After this week’s arguments in the Supreme Court over same-sex marriage, the conventional wisdom is that five justices --including perennial swing vote Anthony Kennedy – are likely to strike down the federal Defense of Marriage Act defining marriage for federal purposes as the union of a man and a woman.
Supporters of same-sex marriage should take what they can get, but the likely rationale for such a decision – that Congress unconstitutionally overrode state definitions of marriage – is the ultimate argument of convenience for liberals, an example of what I like to call fair-weather federalism. And, of course, the states'-rights argument against DOMA undermines the case for gay marriage in the Proposition 8 case, in which California voters chose to write a ban on same-sex marriage into the state Constitution.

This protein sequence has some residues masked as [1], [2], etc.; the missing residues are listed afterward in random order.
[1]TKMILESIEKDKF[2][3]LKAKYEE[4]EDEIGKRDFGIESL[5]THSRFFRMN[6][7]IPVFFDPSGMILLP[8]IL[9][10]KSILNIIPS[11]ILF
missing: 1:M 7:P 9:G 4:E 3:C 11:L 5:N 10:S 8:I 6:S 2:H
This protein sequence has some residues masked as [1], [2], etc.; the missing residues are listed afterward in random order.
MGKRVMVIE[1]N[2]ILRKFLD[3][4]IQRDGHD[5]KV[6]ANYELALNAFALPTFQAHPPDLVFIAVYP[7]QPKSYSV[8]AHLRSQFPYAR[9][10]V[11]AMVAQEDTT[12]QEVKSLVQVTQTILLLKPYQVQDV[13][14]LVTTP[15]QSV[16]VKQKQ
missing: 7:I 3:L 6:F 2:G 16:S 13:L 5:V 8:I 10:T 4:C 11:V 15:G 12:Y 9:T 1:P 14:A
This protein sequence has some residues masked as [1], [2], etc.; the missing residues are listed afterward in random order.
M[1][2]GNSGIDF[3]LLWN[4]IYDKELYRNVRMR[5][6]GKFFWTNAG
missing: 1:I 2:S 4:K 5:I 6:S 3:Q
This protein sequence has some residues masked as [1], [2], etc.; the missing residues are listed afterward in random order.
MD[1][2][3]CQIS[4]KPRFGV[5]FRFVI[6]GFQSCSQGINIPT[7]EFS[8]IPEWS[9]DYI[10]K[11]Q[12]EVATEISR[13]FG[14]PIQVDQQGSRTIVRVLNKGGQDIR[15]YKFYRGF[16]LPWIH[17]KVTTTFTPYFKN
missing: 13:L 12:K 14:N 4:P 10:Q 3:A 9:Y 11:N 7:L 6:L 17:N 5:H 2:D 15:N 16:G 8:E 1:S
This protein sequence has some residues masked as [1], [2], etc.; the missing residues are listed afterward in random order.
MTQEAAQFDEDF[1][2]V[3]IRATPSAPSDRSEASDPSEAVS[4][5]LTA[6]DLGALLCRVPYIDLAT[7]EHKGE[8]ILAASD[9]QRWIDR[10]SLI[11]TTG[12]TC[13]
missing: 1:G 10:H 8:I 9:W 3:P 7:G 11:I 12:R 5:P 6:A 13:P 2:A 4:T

With a high school debater’s eye for a possible contradiction in the opposing argument, Chief Justice John Roberts put an awkward question to Solicitor General Donald Verrilli:
“You agree that Congress could go the other way, right?” Roberts asked. “Congress could pass a new law today that says, We will give federal benefits. When we say ‘marriage’ in federal law, we mean committed same-sex couples as well, and that could apply across the board. Or do you think that they couldn't do that?”